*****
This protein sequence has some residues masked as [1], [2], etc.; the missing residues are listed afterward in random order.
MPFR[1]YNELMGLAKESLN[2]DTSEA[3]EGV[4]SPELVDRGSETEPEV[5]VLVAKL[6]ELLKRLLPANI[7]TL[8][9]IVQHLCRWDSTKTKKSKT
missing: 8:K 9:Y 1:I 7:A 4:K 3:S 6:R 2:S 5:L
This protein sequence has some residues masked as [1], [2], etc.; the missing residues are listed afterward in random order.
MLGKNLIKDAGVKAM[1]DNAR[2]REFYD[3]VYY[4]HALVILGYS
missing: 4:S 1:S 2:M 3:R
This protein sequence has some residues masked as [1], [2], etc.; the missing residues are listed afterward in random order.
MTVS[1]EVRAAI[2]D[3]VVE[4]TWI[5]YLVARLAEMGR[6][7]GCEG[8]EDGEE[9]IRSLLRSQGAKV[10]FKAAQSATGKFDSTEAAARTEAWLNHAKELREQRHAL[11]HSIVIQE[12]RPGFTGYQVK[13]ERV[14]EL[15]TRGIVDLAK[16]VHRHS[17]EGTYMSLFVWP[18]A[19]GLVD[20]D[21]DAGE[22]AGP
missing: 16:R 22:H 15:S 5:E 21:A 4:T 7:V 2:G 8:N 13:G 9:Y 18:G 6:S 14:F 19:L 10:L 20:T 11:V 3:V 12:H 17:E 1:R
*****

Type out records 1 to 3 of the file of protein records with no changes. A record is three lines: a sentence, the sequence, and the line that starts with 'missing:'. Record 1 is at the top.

This protein sequence has some residues masked as [1], [2], etc.; the missing residues are listed afterward in random order.
MPFR[1]YNELMGLAKESLN[2]DTSEA[3]EGV[4]SPELVDRGSETEPEV[5]VLVAKL[6]ELLKRLLPANI[7]TL[8][9]IVQHLCRWDSTKTKKSKT
missing: 8:K 9:Y 1:I 7:A 4:K 3:S 6:R 2:S 5:L
This protein sequence has some residues masked as [1], [2], etc.; the missing residues are listed afterward in random order.
MLGKNLIKDAGVKAM[1]DNAR[2]REFYD[3]VYY[4]HALVILGYS
missing: 4:S 1:S 2:M 3:R
This protein sequence has some residues masked as [1], [2], etc.; the missing residues are listed afterward in random order.
MTVS[1]EVRAAI[2]D[3]VVE[4]TWI[5]YLVARLAEMGR[6][7]GCEG[8]EDGEE[9]IRSLLRSQGAKV[10]FKAAQSATGKFDSTEAAARTEAWLNHAKELREQRHAL[11]HSIVIQE[12]RPGFTGYQVK[13]ERV[14]EL[15]TRGIVDLAK[16]VHRHS[17]EGTYMSLFVWP[18]A[19]GLVD[20]D[21]DAGE[22]AGP
missing: 16:R 22:H 15:S 5:E 21:A 4:T 7:V 2:G 8:N 13:G 9:Y 18:G 6:S 14:F 19:L 10:L 20:T 11:V 3:V 12:H 17:E 1:R